In this paper, we generalize NOPE to practical channels and provide, to the best of our knowledge, its first VLSI design. Our contributions are summarized as follows:

We propose a set of algorithmlevel modifications that enable NOPE to operate on more realistic MU channels.

We develop a VLSI architecture that relies on Cannon’s algorithm [17] to achieve high throughput at low area.

We show reference VLSI synthesis results in 28 nm CMOS for a 64 BS antenna, 16 UE massive MUMIMO system.

We compare NOPE to existing massive MUMIMO equalizers requiring knowledge of the signal and noise powers.
Our results demonstrate that massive MUMIMO has the unique potential to design parameterfree algorithms, such as NOPE, that perform on par with solutions that require accurate knowledge of critical system and model parameters.
IC Notation
Lowercase and uppercase boldface letters designate column vectors and matrices, respectively. The transpose and conjugate transpose of a matrix are denoted by and , respectively; the entry on the th row and th column of is . The identity matrix is denoted by and the allzeros matrix by . The th entry of a vector is . We define the Hadamard product as . For an dimensional vector , we define . The probability density function (PDF) of a circularlysymmetric complexvalued Gaussian random vector with covariance matrix is denoted by . Expectation and variance with respect to the random vector is denoted by and , respectively.
Ii A Primer on LMMSE Equalization
We now introduce the system model and review the basics of LMMSE equalization. We then discuss NOPE.
Iia System Model
We consider the inputoutput relation to model a massive MUMIMO uplink system operating in a frequencyflat channel [3]. The vector contains the received signals at the BS; denotes the number of BS antennas; the matrix represents the uplink MIMO channel; denotes the number of UEs; the transmit signal vector is ; and the vector models receive noise, which has i.i.d. circularlysymmetric complex Gaussian entries with variance per entry. Throughout this paper, we assume that the transmit signal vector has i.i.d. entries so that , where models the signal prior (e.g., a 16QAM constellation) with zero mean and signal variance , . We require the following definitions.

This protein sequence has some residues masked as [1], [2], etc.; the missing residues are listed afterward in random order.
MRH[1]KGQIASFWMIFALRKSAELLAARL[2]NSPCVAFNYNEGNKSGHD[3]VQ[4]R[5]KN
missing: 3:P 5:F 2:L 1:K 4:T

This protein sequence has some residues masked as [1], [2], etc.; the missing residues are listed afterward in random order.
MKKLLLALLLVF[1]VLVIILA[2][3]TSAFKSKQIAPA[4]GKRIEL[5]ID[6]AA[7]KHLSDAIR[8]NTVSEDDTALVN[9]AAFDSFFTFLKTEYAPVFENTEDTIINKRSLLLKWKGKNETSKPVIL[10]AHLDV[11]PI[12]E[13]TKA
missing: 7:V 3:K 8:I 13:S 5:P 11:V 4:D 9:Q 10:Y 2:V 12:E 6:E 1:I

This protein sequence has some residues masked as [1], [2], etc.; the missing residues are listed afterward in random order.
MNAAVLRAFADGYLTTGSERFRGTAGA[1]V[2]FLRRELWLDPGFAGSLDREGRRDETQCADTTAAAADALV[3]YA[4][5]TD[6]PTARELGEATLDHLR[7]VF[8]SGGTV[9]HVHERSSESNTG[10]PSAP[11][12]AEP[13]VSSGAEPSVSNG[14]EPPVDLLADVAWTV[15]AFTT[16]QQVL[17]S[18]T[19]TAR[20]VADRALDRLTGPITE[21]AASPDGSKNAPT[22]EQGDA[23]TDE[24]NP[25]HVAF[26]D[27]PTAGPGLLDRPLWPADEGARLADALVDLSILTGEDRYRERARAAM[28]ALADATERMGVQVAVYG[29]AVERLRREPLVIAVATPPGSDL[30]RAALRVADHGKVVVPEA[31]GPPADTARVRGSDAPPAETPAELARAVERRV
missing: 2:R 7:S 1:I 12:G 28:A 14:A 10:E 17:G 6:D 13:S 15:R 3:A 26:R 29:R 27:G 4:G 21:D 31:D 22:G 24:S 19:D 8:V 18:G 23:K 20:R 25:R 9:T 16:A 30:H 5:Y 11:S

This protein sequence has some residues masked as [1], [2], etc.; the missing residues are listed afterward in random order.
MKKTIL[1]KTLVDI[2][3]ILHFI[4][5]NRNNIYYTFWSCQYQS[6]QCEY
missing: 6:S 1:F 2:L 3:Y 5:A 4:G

Definition 1.
The antenna ratio is defined as .
Definition 2.
The largeantenna limit is defined by fixing the antenna ratio and letting .
Definition 3.
The channel matrix is said to have uniform channel gains if the entries are i.i.d. circularlysymmetric complex Gaussian with variance per complex entry.
IiB Basics of LMMSE Equalization
LMMSE equalization is among the most popular methods to compute an estimate for from and from knowledge of the channel matrix , and enjoys widespread use for data detection in MIMO systems [18, 19, 7, 20]. The relatively low computational complexity (except for the inversion of a potentially large matrix) and acceptable performance render this method a feasible alternative to more complicated data detection algorithms. Moreover, it has been shown in [5, 3] that LMMSE equalization enables (often significantly) higher achievable rates than zeroforcing (ZF) or maximum ratio combining (MRC)based equalizers in massive MUMIMO systems. However, to enable nearoptimal spectral efficiency via LMMSE equalization, accurate knowledge of the signal and noise powers is required; see, e.g., [21, 6].
Mathematically, the goal of LMMSE equalization is to compute a linear estimate from the receive vector that minimizes the using knowledge of the channel matrix as well as the signal and noise powers, and , respectively. For a circularlysymmetric complexvalued transmit signal , the equalization matrix is given by . If the signal is zeromean and realvalued (e.g., for BPSK signals), then the optimal linear estimator for the real part is given by